Why ICC Expanded the ‘Window Area’ for LBW Review Calls | Cricket News

Movement can result in more forward-leg decisions in favor of bowlers
NEW DELHI: Bowlers around the world were shot in the arm of the International Cricket Council (ICC) as the governing body of world cricket has taken an interesting step forward with regard to LBW review calls under Decision review system (DRS).
The ICC cricket committee, chaired by a former Indian footman Anil kumble, decided to extend the “wicket zone” from the lower edge of the bails to the upper end of the bails.
This effectively increases the chances that bowlers will get more LBW decisions in their favor, if and when a referee’s decision on the field is reviewed. Previously, deliveries cutting the bail ended up staying with the referee’s call on the pitch.
Under DRS, if more than 50% of the ball hits the “wicket area” then a no-out decision to the field may be overturned.

So what is the “window area” that the ICC considers legitimate? The “gate area” is the total area of ​​stumps, height and width combined. Previously, the height of the stumps that was considered valid under DRS was up to the bottom edge of the bails. But now, after the rule change, the height of the stumps will increase to the highest point of the bails.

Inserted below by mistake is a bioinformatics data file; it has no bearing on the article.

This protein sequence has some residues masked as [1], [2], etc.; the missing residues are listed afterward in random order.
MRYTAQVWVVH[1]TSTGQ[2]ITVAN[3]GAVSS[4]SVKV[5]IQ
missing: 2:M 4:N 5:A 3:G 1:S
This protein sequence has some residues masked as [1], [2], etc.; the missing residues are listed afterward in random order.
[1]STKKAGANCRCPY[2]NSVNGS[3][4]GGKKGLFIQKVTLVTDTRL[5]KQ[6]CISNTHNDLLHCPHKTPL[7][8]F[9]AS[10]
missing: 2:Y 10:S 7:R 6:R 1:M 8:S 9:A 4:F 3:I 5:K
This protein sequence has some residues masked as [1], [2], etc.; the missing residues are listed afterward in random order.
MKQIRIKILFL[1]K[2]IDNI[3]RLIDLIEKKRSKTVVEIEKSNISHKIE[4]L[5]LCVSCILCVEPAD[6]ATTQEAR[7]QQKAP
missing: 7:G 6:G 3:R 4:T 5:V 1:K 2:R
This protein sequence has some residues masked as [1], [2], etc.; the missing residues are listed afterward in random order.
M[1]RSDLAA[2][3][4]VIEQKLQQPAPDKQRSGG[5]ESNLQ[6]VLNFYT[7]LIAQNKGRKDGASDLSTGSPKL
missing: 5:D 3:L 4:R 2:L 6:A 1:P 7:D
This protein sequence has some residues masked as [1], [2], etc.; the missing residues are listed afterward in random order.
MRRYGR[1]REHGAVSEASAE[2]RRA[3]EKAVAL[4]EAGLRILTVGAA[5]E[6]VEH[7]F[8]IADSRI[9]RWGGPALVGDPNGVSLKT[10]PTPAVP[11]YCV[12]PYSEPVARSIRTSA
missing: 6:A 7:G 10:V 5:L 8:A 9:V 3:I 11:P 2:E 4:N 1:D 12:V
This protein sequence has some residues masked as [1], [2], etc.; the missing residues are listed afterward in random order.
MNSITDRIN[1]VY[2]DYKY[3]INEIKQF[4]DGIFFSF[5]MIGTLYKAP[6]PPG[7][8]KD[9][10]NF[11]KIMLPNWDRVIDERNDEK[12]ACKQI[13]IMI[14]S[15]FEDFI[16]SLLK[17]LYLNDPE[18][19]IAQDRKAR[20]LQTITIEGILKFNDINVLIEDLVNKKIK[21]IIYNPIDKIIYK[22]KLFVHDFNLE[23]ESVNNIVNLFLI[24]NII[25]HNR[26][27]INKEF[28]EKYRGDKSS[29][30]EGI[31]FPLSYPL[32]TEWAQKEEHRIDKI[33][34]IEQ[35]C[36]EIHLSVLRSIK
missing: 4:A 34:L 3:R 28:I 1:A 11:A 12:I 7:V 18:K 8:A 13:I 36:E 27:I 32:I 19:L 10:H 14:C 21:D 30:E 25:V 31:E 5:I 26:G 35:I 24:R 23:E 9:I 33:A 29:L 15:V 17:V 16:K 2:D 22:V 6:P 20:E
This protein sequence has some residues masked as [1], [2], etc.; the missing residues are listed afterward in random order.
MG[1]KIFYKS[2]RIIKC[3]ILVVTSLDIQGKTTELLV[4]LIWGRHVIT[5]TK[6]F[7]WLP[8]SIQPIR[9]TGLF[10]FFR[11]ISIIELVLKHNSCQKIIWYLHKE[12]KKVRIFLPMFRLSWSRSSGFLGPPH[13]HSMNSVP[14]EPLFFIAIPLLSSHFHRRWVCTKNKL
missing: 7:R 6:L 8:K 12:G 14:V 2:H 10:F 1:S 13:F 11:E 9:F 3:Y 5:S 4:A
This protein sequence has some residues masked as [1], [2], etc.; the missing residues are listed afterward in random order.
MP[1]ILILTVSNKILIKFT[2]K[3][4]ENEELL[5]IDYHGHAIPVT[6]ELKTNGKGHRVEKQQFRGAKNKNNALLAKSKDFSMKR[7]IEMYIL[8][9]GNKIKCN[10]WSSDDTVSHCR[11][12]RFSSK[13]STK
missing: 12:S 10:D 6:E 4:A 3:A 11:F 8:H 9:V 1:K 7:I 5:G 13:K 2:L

According to cricket laws, the total height of a bond in senior level cricket must be 4.31 inches or 10.95 cm. When the bail nestles in the groove of the stumps, it protrudes about 2.94 inches or 7.5 cm. So after the rule change it’s an extra 2.94inch / 7.5cm room to play for the bowlers.
With the new rule, just over 50 percent of the ball hitting the top edge of the bail would be enough to reverse a court decision after a review.
“ Arbitrator’s appeal ” retained
The “referee call” factor in the DRS has caused much controversy and generated polarized opinions. Virat Kohli, in the recent ODI series against England, said the “referee’s call” aspect caused “a lot of confusion”. The ICC, however, decided to keep the “appeal to arbitrator” element in the DRS.
“The underlying principle of DRS was to correct clear errors in the game while ensuring that the role of the referee as decider on the playing field is preserved, keeping in mind the element of prediction involved in technology. The arbitrator’s call allows this to happen, which is why it’s important that it stays, ”Anil Kumble said in an ICC press release.
Blow played or not?
In another important change, a team can now ask the referee if “a real attempt has been made to play the ball” (deliberate or unintentional padding) before proceeding with an examination. Previously, the referee’s inference was binding and the field team was not allowed to raise objections on the field.
Short term problem
Also, just like no-ball appeals, decisions about whether or not there is a “short term” will now be the responsibility of the third referee.